The story of Balaam according to the Christian Bible is a gripping tale between the forces of Good and the forces of evil. Likely the basis for many fantasy books or movies of fictional tales filled with sorcery, stargazing, pagan ritual and more, the Bible tells the story of a great sorcerer whose fame had spread for hundreds of miles.
An evil king focused upon building his empire sought to use the magic of the sorcerer against the Children of Israel, turning them away from their most powerful ally: The Almighty God.
According to the book of Numbers, Balaam practiced divination, which was condemned and punishable by death under the Mosaic Law. But divination and its consequences are not easily understood among the followers of William Branham, because in his teaching, Branham obscurred the lines between prophecy and divination.
Divination is the practice of foreseeing the future through various means, some of which include fasting, stargazing, and even occultic practices. Typically, those who practice divination are summoned by those who wish to use the knowledge of the future to their own purpose, such as Balaak the king in the story of Balaam. But it is vastly different than prophecy. The message given by the diviner is not a message that uplifts the entire body, and the intent of the message can only serve two purposes. Divination uplifts the sorcerer into greater fear or respect through amazement in his accuracy, while providing insight into a future event that many times cannot be changed. While the sorcerer is lifted into power, those focusing on their anticipation of the future become weaker vessels durign the present.
Prophecy (from God), however, is given directly by God for the sole purpose of building a stronger body. It is never intended to lift one man into greater respect, and many times through the examples we find in the Bible, it actually was given to humble the pride.
During the Old Testament, there was a period of time that we refer to as the "age of the prophets," and it fell between the time of the Old Covenant and the days of Jesus Christ. According to the Apostle Paul, the law was given as a tool for learning, like a student being tutored until his graduation. Paul tells us that during the time of the Law, the Children of Israel were proving time and again that man cannot save themselves, and needed a Savior to redeem them from the curse. When we study the prophets of the Old Testament, we quickly find that they were not diviners who were summoned to foresee future events, but instead were men who humbled themselves enough to let God speak through them.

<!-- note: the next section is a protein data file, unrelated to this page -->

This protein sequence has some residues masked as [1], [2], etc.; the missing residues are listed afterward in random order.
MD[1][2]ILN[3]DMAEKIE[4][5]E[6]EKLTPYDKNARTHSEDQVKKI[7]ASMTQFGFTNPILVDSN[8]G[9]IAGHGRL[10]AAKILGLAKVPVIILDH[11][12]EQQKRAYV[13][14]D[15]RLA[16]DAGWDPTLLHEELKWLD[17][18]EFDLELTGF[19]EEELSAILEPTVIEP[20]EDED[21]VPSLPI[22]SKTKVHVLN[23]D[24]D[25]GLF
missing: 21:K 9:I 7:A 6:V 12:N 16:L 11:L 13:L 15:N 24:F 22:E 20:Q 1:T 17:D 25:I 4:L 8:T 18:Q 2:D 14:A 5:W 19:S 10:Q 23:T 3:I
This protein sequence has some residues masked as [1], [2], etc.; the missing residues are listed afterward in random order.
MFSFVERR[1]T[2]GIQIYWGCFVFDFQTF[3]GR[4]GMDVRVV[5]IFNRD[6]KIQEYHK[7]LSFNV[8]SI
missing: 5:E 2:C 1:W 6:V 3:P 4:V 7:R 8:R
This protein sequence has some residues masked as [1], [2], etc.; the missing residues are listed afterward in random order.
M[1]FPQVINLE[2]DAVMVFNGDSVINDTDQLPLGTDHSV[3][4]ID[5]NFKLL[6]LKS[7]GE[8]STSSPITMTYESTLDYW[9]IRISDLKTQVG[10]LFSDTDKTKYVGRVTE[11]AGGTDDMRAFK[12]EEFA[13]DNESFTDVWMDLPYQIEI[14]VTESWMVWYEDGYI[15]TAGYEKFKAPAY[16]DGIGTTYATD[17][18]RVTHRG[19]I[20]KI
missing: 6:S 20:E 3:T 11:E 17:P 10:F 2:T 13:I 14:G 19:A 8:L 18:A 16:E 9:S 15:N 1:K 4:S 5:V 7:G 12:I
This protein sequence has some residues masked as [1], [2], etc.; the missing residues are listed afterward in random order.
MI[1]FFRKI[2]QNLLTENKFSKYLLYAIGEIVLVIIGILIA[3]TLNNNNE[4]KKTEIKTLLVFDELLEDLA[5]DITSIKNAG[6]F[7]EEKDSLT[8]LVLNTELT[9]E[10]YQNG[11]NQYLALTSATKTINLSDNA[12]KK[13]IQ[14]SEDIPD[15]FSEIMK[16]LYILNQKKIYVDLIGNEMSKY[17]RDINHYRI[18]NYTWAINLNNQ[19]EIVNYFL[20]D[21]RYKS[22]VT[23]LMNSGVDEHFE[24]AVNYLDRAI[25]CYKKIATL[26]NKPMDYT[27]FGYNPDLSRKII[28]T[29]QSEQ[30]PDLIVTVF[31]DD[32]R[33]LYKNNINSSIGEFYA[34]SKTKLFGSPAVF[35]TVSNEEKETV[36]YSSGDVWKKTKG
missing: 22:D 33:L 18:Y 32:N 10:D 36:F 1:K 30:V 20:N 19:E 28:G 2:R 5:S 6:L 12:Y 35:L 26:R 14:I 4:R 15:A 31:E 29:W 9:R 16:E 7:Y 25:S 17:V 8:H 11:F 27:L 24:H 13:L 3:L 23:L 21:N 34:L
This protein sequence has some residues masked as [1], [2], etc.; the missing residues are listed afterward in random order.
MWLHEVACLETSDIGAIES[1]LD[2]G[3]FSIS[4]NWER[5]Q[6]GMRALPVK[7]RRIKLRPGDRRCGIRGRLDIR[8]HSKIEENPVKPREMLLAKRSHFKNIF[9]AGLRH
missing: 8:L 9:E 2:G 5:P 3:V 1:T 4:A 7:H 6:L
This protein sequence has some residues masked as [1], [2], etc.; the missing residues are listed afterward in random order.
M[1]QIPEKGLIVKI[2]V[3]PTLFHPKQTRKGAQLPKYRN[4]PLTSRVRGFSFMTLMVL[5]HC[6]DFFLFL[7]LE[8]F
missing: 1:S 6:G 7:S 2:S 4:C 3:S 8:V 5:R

The Word of the Lord through the prophets seemed to be a beating drum, all saying the same exact thing time and again: "Children of Israel, you have failed to save yourselves through keeping the Law. Because you have done this, I will bring the curses that were given under the Old Covenant as a consequence for failure. But one day, I will send the Messiah to redeem you from this curse and show you a better way."
Luke 16:16 tells us that this time ended with John the Baptist. When the New Covenant of Grace was established, there was no need for God to send messengers to tell the Children of Israel that they had broken the Law -- According to Paul, the Old Covenant was made obsolete by the Everlasting Covenant of Grace.
The Law and the Prophets were until John; since then the good news of the kingdom of God is preached, and everyone forces his way into it.
Balaam was not one of these prophets, and though God gave him a message to foretell the Redeemer, Balaam was still an evil sorcerer. When Balaam was summoned, he was not summoned because of his reputation of being a prophet of the Lord. Instead, Balaam was summoned for his powers of divination, and accepted fees in exchange for this abomination.
So the elders of Moab and the elders of Midian departed with the fees for divination in their hand. And they came to Balaam and gave him Balak's message.
Ultimately, this was the cause of Balaam's demise. Though Balaam was not one of the Children of Israel, the armies of Israel excuted capital punishment in agreement with the Law of Moses. Balaam was put to death for the abmoniation of divination.
Balaam also, the son of Beor, the one who practiced divination, was killed with the sword by the people of Israel among the rest of their slain.
But Branham's version of the story of Balaam did not focus on the distinct line between good and evil. According to William Branham, there were two messengers for that "age," Moses and Balaam. Branham taught his followers that Balaam had the "same anointing" that was given to Moses, claiming that all who can peer into the future were considered "prophets" instead of diviners.
And the Moabites, in Branham's version of the story, were worshippers of Yahweh instead of the gods of Baal. While history (and the Bible) records the Moabites serving Chemosh and Molech, Branham claimed that this pagan nation could be compared to "formal" or "organized" Christianity.
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